New York Governor Andrew Cuomo is in the middle of a political hurricane; a major scandal of his own making. He made a terrible, deadly decision in the early days of the pandemic, his administration manipulated the 'official' data to hide the consequences of that decision, one of this top aides then admitted to fellow Democrats that the administration stonewalled investigations to avoid accountability -- and when all of this was finally and undeniably out in the open, the governor lied and obfuscated further while personally intervening to threaten members of his own party if they didn't lie for him and help cover up his cover-up. Cuomo's mind-bogglingly shameless parade of self-congratulation is at last being exposed for the sham that it always was.
The media has begin to trade in its pompoms, political allies of the governor are calling for investigations and otherwise distancing themselves, and some Democrats in Albany are openly discussing impeachment. But for Cuomo to really squirm, public opinion will need to significantly shift against him in his deep blue state. Is that happening? A Morning Consult poll out this week suggests a clear downturn, but nothing approaching crisis levels for the embattled governor:
In late January and mid-February, Cuomo's approval was (+30) in this series -- despite the nursing home deaths cover-up having been apparent to those paying attention for months. But the glare of scrutiny has really grown harsher in recent weeks, and as you can see, the governor's approval fell to (+19), a net loss of 11 points. That's the scandal taking something of a toll, but Cuomo remains way above water and solidly popular. After everything described above. He enjoys 81 percent support among New York Democratic voters, prompting me to quip that Cuomo could shoot a nursing home on 5th Avenue and not lose much support among his political tribe. Partisanship is a hell of a drug. But another recent survey showed that even as Cuomo's job approval only being dented a bit, his re-elect number had dropped into a pure statistical tie. And yet another new poll suggests that New Yorkers are souring on their governor:
A Siena College Research Institute poll of 804 New York voters found the Democratic governor’s overall job approval fell to 51-47, down from 56-42 in January. When asked if they approved of how Mr. Cuomo had made public information about nursing-home deaths, 39% said they approved compared with 55% who didn’t. State officials now say more than 15,000 residents of nursing homes and assisted-living and adult-care facilities were confirmed or presumed to have succumbed to the coronavirus since March of last year—a tally that is around 50% higher than earlier figures released by the state. For months, the state didn’t answer requests from lawmakers and journalists asking for the number of facility residents who died in hospitals.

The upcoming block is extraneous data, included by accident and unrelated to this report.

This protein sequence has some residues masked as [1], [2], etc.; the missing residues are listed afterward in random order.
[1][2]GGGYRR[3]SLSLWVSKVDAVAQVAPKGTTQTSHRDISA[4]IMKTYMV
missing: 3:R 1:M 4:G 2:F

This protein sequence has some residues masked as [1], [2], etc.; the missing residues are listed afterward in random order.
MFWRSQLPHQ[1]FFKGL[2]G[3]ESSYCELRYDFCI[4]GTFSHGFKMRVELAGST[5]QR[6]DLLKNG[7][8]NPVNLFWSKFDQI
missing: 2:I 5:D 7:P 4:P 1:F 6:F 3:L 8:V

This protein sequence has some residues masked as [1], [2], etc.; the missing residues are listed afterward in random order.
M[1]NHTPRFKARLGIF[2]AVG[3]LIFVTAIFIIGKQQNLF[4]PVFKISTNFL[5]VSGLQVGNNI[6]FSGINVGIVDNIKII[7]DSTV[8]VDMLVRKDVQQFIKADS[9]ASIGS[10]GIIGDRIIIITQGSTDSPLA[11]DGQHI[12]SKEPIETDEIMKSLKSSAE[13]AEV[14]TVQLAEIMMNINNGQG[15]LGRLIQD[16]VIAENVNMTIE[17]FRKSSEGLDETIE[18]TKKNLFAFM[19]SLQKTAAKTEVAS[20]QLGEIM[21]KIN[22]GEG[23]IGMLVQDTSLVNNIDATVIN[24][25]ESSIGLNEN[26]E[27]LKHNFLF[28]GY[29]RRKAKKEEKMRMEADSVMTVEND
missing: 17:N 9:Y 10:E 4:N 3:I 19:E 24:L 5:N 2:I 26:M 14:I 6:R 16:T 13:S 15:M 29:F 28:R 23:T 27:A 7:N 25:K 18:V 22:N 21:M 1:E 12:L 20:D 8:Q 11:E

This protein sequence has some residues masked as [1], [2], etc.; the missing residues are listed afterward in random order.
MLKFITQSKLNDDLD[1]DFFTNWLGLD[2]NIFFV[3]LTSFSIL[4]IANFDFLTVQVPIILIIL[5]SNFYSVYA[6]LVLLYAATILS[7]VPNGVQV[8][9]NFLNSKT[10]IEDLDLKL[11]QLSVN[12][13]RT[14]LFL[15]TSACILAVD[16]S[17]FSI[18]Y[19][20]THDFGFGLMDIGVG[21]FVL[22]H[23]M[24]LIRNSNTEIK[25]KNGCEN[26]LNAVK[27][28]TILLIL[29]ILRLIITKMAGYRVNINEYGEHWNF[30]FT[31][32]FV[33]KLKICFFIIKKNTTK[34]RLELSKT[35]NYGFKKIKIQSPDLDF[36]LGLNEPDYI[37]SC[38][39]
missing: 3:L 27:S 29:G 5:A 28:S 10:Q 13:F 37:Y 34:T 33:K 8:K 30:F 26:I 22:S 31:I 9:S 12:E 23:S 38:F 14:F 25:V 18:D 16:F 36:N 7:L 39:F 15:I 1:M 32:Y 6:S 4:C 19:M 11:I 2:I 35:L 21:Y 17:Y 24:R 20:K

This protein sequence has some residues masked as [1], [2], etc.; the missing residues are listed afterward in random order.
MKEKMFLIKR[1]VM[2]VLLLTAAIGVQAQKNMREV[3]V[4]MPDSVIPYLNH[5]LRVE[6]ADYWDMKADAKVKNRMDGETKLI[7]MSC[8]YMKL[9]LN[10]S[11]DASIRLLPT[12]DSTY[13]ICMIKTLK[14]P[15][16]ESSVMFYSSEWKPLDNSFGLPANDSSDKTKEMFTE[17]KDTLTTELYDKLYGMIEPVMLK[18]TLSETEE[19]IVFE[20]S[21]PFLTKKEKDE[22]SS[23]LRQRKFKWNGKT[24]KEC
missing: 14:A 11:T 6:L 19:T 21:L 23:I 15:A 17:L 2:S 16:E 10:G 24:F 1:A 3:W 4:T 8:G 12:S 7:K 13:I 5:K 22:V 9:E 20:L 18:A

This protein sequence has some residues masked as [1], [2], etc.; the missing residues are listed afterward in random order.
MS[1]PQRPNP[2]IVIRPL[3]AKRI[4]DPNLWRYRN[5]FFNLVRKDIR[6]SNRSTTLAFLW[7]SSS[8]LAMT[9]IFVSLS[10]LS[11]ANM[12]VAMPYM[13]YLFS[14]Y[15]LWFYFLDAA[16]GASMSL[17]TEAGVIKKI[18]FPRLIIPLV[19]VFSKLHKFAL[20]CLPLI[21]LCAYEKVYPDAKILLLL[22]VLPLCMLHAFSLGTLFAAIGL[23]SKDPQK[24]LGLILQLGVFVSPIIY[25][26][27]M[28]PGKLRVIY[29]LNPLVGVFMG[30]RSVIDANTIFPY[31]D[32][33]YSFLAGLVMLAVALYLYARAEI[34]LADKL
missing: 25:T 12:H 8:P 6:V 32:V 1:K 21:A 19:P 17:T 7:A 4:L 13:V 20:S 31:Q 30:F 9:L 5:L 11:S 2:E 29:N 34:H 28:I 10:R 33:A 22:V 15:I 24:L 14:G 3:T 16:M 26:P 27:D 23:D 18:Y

That (+4) finding much less comfortable than the Morning Consult result above. And here's even more data, from yet another public opinion survey in the Empire State:
NEW: Majority of New Yorkers think Cuomo botched COVID-19 in nursing homeshttps://t.co/PAha5mykYf— Jon Levine (@LevineJonathan) February 23, 2021
A majority of New Yorkers believe Gov. Andrew Cuomo mismanaged the coronavirus in nursing homes — where thousands of residents died as state officials covered up the grim tally, a new poll has found. Forty-one percent of voters agree Cuomo has done something unethical — but not illegal — in his handling of nursing homes throughout the COVID-19 pandemic, according to new results released by the Marist College Poll on Tuesday. Another 19 percent take it a step further in thinking he has done something illegal, compared to 27 percent of voters that think he has done no wrongdoing.
Put another way, 60 percent of New Yorkers say Cuomo did something unethical or illegal, with less than a third responding that he did nothing wrong. That's clear negative movement for a governor who had otherwise remained popular throughout the crisis -- partially thanks to his own myth-making, with a major assist from the press. I'll leave you with this, courtesy of the Marist numbers: "A majority of poll respondents also said it was time for the state to have a new governor, as Cuomo gears up for the prospect of seeking a fourth term in 2022. Some 38 percent of adults in the survey said he deserved to be re-elected, while 57 percent said it was time to elect someone else." That doesn't sound like a politician with a iron grip on power anymore. I'll leave you with this:
Also, this former Cuomo aide is now speaking out further about the harassment allegations she's made against him:
Today I am telling my story. I never planned to share the details of my experience working in the Cuomo administration, but I am doing so now in hopes that it may make it easier for others to speak their own truth. https://t.co/n1Lcc6Ac66— Lindsey Boylan (@LindseyBoylan) February 24, 2021